Nebraskans overwhelmingly support more attention from the state toward building the middle class through investing in healthcare and education at every level, and providing better opportunities for good paying jobs, retirement and benefits.  A broad agreement exists among Nebraska voters – state elected officials should give families the tools they need to succeed, instead of eliminating community programs and further cuts to spending. Across the board – Nebraskans believe state government’s priorities are not aligned with those of voters, and the majority say our elected officials are not looking out for average families in Nebraska, and are focused only on helping corporations and the wealthy.

What Nebraskans believe the state’s priorities should be:

Highlights from Installment IV:

  • Nebraskans placed the highest level of importance on career and vocational training expressing near unanimity (96%) who believe it should be a focus of investment in the state budget and a large majority (67%) saying it should be of major or largest focus.
  • Nebraskans believe that providing incentives to businesses to create quality jobs with benefits, are key components to building a stronger middle class (78%). Paid family leave (71%) and paid sick leave (77%) were also strongly supported.
  • A vast majority of Nebraskans believe expanding after school and voluntary pre-kindergarten will help build a stronger middle class (71%), and free community college classes (69%), and it should be noted that a majority of conservatives favor free community college (60%), and providing parents with state tax credits for early childhood programs (62%).
  • Access to affordable child care is incredibly popular across the board. Among those with children under age 18 at home, nearly all favor expanding access to affordable child care (93%), and of those without children at home are also in favor (69%).
  • Almost unanimously Nebraskans believe the state should be focusing on providing health care services for children (91%), support Medicaid (88%) and providing mental health care (94%).

The margin of error associated with these data at a 95 percent confidence level is +/-4.0 percent. 

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Nebraska Values Project – Installment III

The Nebraska Values Project is a public opinion research initiative of the Holland children’s Institute. In partnership with Myers Research & Strategic Services, a live telephone survey was conducted in early November 2017 to measure public opinion among Nebraska voters on public policy issues and demographic research affecting children and working families across Nebraska.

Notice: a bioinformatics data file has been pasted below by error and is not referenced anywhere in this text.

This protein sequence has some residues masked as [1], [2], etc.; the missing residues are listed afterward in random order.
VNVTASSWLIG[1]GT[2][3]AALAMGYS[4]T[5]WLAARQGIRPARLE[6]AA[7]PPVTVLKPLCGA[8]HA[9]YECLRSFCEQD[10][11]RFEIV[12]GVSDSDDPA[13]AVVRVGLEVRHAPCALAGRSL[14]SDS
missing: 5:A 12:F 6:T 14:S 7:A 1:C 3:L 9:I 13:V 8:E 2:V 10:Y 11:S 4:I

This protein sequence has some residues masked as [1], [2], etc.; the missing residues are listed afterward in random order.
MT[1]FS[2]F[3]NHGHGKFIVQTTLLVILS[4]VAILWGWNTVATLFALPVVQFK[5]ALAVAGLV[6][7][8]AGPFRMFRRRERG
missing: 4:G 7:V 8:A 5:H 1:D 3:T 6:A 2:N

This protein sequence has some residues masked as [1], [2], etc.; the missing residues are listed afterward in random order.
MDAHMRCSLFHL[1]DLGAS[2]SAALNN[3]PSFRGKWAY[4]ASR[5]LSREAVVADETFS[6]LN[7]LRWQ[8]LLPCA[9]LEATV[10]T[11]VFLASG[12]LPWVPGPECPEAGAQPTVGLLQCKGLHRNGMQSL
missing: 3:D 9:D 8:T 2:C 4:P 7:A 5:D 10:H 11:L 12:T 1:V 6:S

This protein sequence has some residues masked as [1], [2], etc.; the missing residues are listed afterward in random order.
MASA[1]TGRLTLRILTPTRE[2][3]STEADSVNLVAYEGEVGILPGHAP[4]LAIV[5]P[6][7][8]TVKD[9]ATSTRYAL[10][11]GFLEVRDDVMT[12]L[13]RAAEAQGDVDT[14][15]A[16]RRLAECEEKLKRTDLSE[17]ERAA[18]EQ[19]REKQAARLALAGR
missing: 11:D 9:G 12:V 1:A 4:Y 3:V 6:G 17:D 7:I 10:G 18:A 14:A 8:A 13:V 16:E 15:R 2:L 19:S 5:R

The third release of our public opinion research reveals how Nebraskans feel about the legislature and the Governor. There is a clear disconnect between the economic realities of Nebraska families and where they feel their government is focused. Nebraskans believe the Governor and the legislature have been focused on cutting taxes for corporations and the wealthy or doing little to help average families while at the same time a near majority report that they do not have enough savings to cover their bills for at least six months in the case of emergency.

The Disconnect Between State Government and Average Nebraskans

Highlights from Installment III:

  • Across the partisan spectrum, Nebraskans believe state government has been focused on tax cuts and helping big corportations (63%) and the wealthy (64%), while many of them continue to struggle.
  • Similarly, many say that the Governor and legislature are not focused on any issue or do not know which issues on which they have been focused.
  • 56% say state government only does just some, very little or nothing at all to help their own families.
  • When asked if they had enough money saved to cover bills for six months in case of an emergency, 48% said they do not.
  • The only respondents who reported that they have enough savings for at least six months are those over age 50 with a college degree and those without small children.
  • 21% of Nebraskans indicate that they have had trouble affording health care in the past few years, and 14% of voters say that they or someone in their household has actually had to go without medical care when they needed it.

The margin of error associated with these data at a 95 percent confidence level is +/-4.0 percent. 

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Shareable graphics are available on our Twitter page @HCInstitute or upon request: rachel@childrensmovement.com